With more customers shopping online than ever before, and ever-increasing competition for attention, online businesses will only be able to maximize their success if they learn how to build on organic engagement in social media.
Don’t get me wrong, gaining organic traffic through search, and even conversions from paid ads, are still great ways to build business. However, leveraging a community to build sales from organic engagement costs nothing more than your time. And besides that, there are plenty of tools available to help you along the way.
Here are five practical strategies you can implement straight away which will help boost traffic and sales through your social channels.
1. Create, Curate, and Share Awesome Content
If all you do through your social channels is promote your own products, your audience is going to burn out on your pages and posts pretty fast. The more the engagement drops on your posts, the less often your new posts will be seen by your followers – after all, channels like Facebook, Twitter, and Pinterest want to display only the most interesting content to keep users engaged (and there are a lot of brands competing for the limited space in a user’s social feed).
Ramp up engagement by finding really awesome repurposed content. I’m not just talking about reposting old articles or sharing cool stuff you found on other websites. Instead, take the Skyscraper approach or create something similar to Buzzfeed’s listicles.
Find an interesting topic and mold it into something much better than the original. That’s what the guys at Shopify didwhen they were tasked with launching a profitable business in just three days.
Using BuzzSumo, they searched for pieces of highly-shared content that was relevant to their audience. Using the original video created by someone else, they took the tips and created a targeted list post, then shared that to a relevant community online.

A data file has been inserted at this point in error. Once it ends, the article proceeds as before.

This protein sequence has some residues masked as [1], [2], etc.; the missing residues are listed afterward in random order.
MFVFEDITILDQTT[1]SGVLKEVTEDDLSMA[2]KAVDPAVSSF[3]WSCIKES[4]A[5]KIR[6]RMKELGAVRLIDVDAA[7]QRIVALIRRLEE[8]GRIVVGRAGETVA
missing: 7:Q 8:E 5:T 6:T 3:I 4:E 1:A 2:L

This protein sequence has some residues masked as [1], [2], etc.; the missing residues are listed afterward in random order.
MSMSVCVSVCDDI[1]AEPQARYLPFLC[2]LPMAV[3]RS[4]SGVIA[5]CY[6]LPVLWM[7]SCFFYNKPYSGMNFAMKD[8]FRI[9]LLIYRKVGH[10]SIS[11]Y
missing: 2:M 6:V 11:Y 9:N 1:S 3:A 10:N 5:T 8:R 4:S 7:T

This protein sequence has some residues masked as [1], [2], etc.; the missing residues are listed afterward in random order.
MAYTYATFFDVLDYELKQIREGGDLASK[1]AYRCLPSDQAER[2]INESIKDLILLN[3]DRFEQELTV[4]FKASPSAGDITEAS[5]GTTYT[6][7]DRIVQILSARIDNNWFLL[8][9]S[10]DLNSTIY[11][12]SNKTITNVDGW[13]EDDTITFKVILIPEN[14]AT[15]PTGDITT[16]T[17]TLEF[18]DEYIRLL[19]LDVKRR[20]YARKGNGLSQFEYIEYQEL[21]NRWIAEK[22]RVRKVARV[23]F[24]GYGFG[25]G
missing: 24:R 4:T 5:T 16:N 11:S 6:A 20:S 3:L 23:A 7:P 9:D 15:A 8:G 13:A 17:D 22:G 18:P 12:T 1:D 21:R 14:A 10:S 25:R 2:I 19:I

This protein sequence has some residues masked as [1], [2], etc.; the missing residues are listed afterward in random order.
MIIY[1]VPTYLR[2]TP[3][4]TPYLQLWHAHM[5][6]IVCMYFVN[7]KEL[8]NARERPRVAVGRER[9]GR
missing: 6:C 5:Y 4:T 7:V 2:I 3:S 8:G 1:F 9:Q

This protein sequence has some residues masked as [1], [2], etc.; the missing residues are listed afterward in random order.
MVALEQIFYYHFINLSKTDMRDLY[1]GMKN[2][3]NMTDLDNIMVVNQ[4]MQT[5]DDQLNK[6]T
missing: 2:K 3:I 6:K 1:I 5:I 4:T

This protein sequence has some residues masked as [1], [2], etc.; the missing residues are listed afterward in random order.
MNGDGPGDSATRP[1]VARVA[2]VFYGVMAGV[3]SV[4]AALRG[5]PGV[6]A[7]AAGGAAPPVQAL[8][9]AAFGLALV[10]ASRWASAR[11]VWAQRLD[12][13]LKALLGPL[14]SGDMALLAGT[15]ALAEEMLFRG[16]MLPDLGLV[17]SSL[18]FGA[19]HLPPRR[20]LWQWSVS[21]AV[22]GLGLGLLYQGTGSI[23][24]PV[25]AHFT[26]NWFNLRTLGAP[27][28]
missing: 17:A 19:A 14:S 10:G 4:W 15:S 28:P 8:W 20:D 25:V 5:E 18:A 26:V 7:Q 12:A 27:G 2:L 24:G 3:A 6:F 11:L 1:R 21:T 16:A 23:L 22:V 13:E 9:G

It didn’t take long for the new content to start driving traffic to the online store where the article was hosted.
While this surge of new traffic usually won’t result in immediate sales, well-optimized content like this will continuously send traffic and generate sales over the long-run.
2. Embrace Micro-Content
One of the problems faced by many marketers today – not just those in ecommerce – is that the web is in a constant state of information overload. Audiences are bombarded with updates from their favorite brands, publishers, and media outlets, both directly and through the shares from people in their network.
With limited time and shrinking patience, consumers just aren’t willing to spend a lot of time digesting content anymore, you can’t expect them to be willing to watch a 10-minute video or read a 5,000 word article when they’re on-the-go.
This is why micro-content comes in handy. Short, 10-second Snapchats or brief videos posted to Instagram and Facebook – or even a video converted to GIF format for Twitter – can bump up your engagement.
With micro-content, you get the same benefits of video, and your audience is more likely to watch when they know it won’t cost them more than 10-20 seconds of their time.
Major brands have been leveraging this since Vine took off, including Lowe’s, Doritos, Taco Bell, and even NASCAR.
3. Blogs Are Social, Too
It’s not uncommon for marketers and online store owners to have tunnel vision and get stuck on the idea that social media is all about Facebook, Twitter, Instagram, Pinterest, and Snapchat. But blogs are absolutely forms of social media – they’re platforms where content is posted, and that content sees shares and comments, just like the more popular social platforms.